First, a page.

Analyst: Brexit Cybersecurity Ramifications Could be Significant
After 43 years of inclusion, the UK has voted to leave the European Union in the historically unprecedented “Brexit” referendum vote. Aside from causing uncertainty in the world’s financial markets and across the political landscape, the result has implications for cybersecurity too.
While some cybersecurity pros say that Brexit will have little ill effect on the space, others aren’t so sure. For one, Michela Menting, research director for ABI Research, noted that the UK will need to review its role Europol and the European Cybercrime Centre (EC3), which is the focal point in the EU’s fight against cybercrime.
“Organized online criminal activities are undeniably best tackled from a cooperative, supra-national perspective, and the UK’s isolation that may result from Brexit would be an unwelcome development in the fight against cybercrime,” she said. “Further to this, new cybersecurity information and asset sharing structures will need to be put in place between the EU and the UK.”
There may also be a dampening impact on the country with regards to the UK workforce skills pool.
Brian Spector, CEO of Miracl, a cybersecurity firm based and operating in UK, told the International Business Times, “The UK has a well-documented shortage of tech talent that means it simply cannot compete globally without tapping into highly-skilled overseas workers. Splitting away from Europe would make it even more difficult for UK tech firms to compete with the US tech giants, because their talent pool would be so much larger than ours. To cut ourselves off from the rest of Europe therefore does nothing to protect the UK’s reputation as being open for business.”
Companies are also evaluating whether to keep outposts in the post-Brexit capital.
“Our R&D department in Shoreditch, London, comprises of developers from several different EU nations—including Italy, Finland and Germany,” Jamie Moles, security consultant for Lastline, American cybersecurity firm, told the International Business Times. “These guys live and work in London and travel around Europe for research purposes—as well as to return home to visit family. There is an obvious concern post-Brexit that the rules might change regarding their ability to stay in the UK and or travel freely around Europe. We will have to wait and see if these concerns are founded or not and will of course support our team to remain employed and productive.”
From a data privacy and protection perspective, there’s also the question of whether the UK will align with the upcoming GDPR and NIS Directive. Further, according to Menting, the decision whether to retroactively repeal or keep all past EU legislation adopted to date for data protection and privacy.
“Currently, all EU laws still apply in the UK; at least over the course of the next two years as the UK untangles itself from the Union,” she said. “However, the UK will need to determine not only whether they will (unilaterally) implement similar legislation in the future.”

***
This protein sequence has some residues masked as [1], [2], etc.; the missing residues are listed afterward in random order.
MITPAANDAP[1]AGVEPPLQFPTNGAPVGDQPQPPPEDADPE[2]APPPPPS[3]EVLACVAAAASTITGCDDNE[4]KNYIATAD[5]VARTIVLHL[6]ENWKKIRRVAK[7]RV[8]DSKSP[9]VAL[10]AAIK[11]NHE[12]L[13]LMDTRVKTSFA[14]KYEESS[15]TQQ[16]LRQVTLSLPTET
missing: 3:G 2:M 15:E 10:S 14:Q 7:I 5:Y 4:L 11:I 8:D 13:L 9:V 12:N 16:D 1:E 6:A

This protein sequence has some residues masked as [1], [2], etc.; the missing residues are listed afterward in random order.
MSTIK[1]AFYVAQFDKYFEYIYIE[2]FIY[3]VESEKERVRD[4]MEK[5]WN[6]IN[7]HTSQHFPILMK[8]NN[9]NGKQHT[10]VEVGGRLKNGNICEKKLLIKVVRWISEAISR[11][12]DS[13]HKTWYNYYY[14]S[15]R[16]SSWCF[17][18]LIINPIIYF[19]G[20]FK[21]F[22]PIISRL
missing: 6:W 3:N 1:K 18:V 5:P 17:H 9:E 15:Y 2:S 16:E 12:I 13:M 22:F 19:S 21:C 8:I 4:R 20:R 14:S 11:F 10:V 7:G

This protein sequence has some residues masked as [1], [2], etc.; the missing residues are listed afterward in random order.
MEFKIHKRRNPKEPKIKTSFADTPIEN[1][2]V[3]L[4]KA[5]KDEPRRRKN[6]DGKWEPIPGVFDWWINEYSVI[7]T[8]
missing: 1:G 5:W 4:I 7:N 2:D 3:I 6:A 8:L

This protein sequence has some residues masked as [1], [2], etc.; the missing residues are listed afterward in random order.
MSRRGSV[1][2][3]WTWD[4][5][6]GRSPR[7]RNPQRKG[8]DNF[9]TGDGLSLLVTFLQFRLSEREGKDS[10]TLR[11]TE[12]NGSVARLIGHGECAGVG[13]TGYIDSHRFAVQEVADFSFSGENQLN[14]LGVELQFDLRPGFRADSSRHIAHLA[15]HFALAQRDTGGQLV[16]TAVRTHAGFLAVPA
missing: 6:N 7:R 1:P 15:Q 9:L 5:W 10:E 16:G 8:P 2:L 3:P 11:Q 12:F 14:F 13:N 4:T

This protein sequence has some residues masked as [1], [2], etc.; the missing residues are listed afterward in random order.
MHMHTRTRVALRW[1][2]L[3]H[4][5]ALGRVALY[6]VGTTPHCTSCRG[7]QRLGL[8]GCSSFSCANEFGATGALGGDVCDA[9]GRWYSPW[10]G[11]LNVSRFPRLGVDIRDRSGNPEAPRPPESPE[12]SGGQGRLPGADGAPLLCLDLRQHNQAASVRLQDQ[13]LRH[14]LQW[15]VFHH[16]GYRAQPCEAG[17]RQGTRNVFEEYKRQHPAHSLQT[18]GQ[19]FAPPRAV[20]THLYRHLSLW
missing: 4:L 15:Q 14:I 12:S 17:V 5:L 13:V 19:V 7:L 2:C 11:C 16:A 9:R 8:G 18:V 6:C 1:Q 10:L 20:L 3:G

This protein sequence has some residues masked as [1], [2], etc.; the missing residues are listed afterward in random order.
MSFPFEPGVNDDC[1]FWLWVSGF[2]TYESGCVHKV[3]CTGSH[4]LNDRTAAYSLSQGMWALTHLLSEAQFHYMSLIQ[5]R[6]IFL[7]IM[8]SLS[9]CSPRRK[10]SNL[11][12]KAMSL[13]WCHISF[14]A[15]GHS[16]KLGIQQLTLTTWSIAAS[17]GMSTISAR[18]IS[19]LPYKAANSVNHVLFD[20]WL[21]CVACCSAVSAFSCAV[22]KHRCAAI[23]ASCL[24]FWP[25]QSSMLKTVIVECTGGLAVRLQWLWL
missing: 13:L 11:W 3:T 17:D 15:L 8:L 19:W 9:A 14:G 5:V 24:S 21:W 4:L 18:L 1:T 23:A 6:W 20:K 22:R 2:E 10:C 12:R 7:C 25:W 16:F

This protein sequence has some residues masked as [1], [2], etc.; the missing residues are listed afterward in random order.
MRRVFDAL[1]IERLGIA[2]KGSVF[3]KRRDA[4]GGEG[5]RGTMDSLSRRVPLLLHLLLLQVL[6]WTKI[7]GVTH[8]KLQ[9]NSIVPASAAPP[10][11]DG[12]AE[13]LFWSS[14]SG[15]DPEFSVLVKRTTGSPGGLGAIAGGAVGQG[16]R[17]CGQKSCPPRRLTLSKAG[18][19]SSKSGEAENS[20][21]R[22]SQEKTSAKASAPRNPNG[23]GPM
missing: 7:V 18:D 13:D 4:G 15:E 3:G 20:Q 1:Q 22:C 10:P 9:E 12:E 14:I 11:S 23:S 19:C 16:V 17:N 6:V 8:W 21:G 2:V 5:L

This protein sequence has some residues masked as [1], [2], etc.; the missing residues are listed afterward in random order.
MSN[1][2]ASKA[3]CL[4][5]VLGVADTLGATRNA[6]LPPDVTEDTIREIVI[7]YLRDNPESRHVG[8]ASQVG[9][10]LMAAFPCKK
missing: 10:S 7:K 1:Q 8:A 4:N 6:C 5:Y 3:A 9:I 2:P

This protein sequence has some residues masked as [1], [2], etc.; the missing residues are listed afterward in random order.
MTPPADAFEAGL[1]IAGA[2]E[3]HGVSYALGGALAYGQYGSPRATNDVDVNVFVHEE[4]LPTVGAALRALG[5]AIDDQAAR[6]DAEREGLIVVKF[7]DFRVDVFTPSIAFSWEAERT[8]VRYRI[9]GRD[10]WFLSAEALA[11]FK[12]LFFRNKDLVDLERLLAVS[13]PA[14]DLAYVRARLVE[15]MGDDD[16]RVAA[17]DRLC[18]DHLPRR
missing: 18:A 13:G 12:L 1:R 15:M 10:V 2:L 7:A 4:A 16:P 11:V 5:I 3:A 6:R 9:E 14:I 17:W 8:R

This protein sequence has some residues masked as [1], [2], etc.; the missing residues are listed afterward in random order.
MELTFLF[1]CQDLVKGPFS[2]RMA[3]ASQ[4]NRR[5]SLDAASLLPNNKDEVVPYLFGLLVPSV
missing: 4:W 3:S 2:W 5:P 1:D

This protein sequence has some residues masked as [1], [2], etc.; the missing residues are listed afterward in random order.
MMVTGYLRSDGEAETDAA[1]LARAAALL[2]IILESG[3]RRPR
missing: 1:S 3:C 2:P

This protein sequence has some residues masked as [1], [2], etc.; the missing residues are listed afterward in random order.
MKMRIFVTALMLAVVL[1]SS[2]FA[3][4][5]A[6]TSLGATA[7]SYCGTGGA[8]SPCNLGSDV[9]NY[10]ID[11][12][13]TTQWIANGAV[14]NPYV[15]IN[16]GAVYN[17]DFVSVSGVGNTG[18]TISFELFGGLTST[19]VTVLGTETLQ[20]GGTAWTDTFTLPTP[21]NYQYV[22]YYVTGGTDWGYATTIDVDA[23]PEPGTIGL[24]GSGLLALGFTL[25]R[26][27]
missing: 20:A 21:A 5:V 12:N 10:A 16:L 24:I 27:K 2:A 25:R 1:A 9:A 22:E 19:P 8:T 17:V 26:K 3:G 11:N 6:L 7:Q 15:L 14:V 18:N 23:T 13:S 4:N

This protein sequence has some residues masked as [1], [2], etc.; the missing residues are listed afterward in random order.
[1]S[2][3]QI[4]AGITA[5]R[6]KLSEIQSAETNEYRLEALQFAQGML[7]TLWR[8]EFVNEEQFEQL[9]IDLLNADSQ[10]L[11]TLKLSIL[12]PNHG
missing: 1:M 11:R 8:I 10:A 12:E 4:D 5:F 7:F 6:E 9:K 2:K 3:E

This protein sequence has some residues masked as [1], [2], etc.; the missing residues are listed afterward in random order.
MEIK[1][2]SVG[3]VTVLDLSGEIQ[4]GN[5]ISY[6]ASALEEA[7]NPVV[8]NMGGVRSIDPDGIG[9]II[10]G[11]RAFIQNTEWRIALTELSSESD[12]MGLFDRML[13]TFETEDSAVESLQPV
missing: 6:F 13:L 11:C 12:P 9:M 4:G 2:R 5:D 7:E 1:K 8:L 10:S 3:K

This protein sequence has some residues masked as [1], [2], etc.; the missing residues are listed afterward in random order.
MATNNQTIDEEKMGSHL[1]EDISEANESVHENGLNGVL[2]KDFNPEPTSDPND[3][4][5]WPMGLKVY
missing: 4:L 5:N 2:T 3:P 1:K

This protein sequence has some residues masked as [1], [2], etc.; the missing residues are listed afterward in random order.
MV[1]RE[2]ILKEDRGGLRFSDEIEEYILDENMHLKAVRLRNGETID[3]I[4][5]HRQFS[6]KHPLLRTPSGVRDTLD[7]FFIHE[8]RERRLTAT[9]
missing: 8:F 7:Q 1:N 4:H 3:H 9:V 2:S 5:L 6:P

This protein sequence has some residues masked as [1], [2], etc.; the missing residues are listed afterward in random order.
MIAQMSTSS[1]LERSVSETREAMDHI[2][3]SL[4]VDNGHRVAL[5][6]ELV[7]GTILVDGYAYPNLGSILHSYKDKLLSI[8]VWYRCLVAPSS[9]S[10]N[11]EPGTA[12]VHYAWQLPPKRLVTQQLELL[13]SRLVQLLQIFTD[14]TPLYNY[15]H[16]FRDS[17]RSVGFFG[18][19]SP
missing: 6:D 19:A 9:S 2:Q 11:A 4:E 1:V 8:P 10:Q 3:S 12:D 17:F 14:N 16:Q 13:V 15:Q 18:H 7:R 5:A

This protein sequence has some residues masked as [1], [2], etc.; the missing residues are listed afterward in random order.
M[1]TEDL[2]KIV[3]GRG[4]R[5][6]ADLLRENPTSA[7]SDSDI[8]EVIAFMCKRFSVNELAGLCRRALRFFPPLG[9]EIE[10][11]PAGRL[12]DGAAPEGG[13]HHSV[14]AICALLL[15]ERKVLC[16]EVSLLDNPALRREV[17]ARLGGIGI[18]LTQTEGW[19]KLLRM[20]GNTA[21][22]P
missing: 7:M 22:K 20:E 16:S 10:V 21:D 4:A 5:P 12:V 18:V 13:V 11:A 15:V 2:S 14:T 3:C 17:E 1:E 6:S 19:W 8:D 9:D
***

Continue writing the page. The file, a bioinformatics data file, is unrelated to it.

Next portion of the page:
There are directives on e-commerce and data protection that date back to the early 2000s, the EU Directive on Data Retention from 2006, and the Directive on Attacks against Information Systems, adopted in August 2013. The UK has adapted all of these in some shape or form into national legislation.
“The UK will have to rule on the continued applicability of these instruments, as well as how they will address the incoming GDPR and NIS Directive,” Menting said.
Many US companies find the EU regulations onerous and an impediment to trans-Atlantic commerce; which on the one hand would point to Brexit being helpful from a US trade perspective. However, both the GDPR and the NIS Directive state that operators and data controllers will be covered by the legislative requirements if they operate within EU markets and involve EU citizens—which leaves Britain in a position of little power to forge its own path.
“Seeing the high level of trade that the open market has brought in the UK in the past four decades, many UK organizations will need to comply if they want to continue trading and operating in EU markets,” she said.
She said that the EU stands to lose in a lack of free-flowing resources too—especially when it comes to the UK’s allocation of funding to cybersecurity startups.
“While the UK government has placed significant investments in the cybersecurity startup scene in the past few years, it is also uncertain whether this funding will continue to be allocated to EU and UK firms indiscriminately as it has in the past,” the analyst noted. “it would be unfortunate, and detrimental to the cybersecurity industry in the long run, for the UK to take a similar direction with these currently highly successful investment projects.”
Despite the uncertainty around these issues, it’s important to keep a level head, according to AN Ananth, CEO of EventTracker.
“Brexit is affecting everything,” he told Infosecurity via email. “Security always suffers in times of uncertainty. What’s happened is unprecedented and there is a lot of confusion as to the next steps. This is the kind of chaotic environment in which insecurity thrives.”
He added, “This is reminiscent of 2008 when the U.S. financial system suffered. That type of environment hurts security, which is already hard enough to maintain. At times like this, process and discipline can help. You should train like you fight, because you’ll fight like you train, as the saying goes. I would recommend that everyone keep calm and carry on.”
Photo © g0d4ather
Source: Information Security Magazine